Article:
Ron Paul, a Republican congressman from Texas, thinks U.S. farmers should be able to grow industrial hemp. It has been a legal food ingredient since last February, when the Ninth Circuit Court overturned a longstanding ban implemented by the Drug Enforcement Administration. The irony, however, is that manufacturers have had to turn to Canada, China or other countries to source the hemp, because growing it for industrial purposes is still illegal here. ?The United States is the only developed nation in which industrial hemp is not an established crop,? according to a January 2005 report by the Congressional Research Service of the Library of Congress. Paul hopes to change that with the introduction of a bill on Thursday.
?The bill essentially allows states to have authority over regulating hemp farming. It also defines what hemp is—no more than 0.3 percent THC in the flower or 100 parts per million or less in the seed or oil,? said Adam Eidinger, a spokesman for Vote Hemp, a nonprofit organization that promotes the use of industrial hemp. THC is the ingredient that makes marijuana, derived from the leaves of the hemp plant, psychoactive. The bill grants individual states power to determine whether hemp farmers must be licensed or registered. ?We?re just trying to empower these states to at least get the crop going,? Eidinger said.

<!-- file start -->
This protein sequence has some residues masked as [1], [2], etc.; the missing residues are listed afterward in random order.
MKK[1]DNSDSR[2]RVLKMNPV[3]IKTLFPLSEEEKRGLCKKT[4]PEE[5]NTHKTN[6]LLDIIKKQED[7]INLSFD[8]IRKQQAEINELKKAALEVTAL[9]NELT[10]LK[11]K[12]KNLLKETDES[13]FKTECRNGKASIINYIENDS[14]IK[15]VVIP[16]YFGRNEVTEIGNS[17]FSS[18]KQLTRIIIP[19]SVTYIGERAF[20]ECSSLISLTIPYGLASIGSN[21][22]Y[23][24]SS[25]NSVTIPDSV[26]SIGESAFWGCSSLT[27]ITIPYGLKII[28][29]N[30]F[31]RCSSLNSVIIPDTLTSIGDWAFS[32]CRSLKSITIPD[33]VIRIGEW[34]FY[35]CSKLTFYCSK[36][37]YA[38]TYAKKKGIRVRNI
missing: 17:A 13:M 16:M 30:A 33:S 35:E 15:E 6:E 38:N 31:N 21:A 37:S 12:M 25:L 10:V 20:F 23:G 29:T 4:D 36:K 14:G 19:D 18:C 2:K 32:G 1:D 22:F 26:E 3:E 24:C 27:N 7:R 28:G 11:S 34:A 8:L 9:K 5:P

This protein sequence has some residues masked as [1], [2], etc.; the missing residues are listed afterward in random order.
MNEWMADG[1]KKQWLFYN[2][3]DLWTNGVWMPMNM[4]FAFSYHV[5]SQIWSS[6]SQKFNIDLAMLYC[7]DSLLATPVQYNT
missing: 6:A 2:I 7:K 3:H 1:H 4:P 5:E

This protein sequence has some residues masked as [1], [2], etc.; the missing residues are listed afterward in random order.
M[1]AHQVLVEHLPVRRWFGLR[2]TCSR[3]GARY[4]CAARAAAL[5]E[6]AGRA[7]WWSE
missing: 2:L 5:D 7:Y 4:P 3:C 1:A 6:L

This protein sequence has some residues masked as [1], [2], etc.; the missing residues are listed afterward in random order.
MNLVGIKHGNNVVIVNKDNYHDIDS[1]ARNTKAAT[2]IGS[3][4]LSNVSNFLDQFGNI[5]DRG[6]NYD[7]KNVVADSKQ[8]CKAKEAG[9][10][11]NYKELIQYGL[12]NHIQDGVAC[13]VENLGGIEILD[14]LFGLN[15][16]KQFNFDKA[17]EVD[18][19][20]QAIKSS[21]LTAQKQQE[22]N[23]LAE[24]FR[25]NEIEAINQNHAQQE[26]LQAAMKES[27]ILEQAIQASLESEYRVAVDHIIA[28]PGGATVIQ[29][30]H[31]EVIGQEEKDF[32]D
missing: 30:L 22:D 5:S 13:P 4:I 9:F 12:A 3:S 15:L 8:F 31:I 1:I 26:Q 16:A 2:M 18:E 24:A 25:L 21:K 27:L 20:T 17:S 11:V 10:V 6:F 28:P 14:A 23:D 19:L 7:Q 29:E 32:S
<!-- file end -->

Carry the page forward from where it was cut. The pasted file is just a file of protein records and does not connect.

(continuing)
There?s no clear data on how much U.S. manufacturers spend to import hemp, but the retail value of imported hemp products in 2003 totaled $7 million, according to CRS. Eidinger estimated Canadian farmers are growing between 15,000 and 20,000 acres of hemp this year. ?What?s in the ground now is already sold. These farmers are working under contract,? he said. American farmers could profit from hemp, both because of the demand—American consumers spend about $200 million a year on hemp products, from cars with hemp bumpers to personal care products and breakfast cereals made with hemp, Eidinger said—and the ease of growing the crop. ?You can neglect the crop,? he said. ?As long as the soil has a little nitrogen and it rains a little bit, the crop will thrive. It really doesn?t need pesticides or herbicides. It grows so close together that no weeds can grow in it.? Additionally, hemp would provide an alternate source of income for farmers who grow less lucrative crops, such as corn. And as the supply of domestic hemp increases, retailers and consumers would enjoy lower prices for hemp-based products.
The bill has numerous proponents, including consumer advocate Ralph Nader and North Dakota Agriculture Commissioner Roger Johnson, who will launch the bill with a presentation and luncheon, catered by Dennis Cicero, chef/owner of New York?s Galaxy Global Eatery, which features numerous hemp-based dishes.
Despite the wide-ranging support for the bill, Eidinger predicts it will have a tough time in Congress. ?It?s not seen as an important issue,? he said. ?It probably won?t go anywhere this year,? but he hopes to get hearings for it in front of the Agricultural Committee by next spring and get a vote on it before the current Congress leaves office. With some resignation Eidinger assessed the situation: ?It?ll be a year before we get action on this.?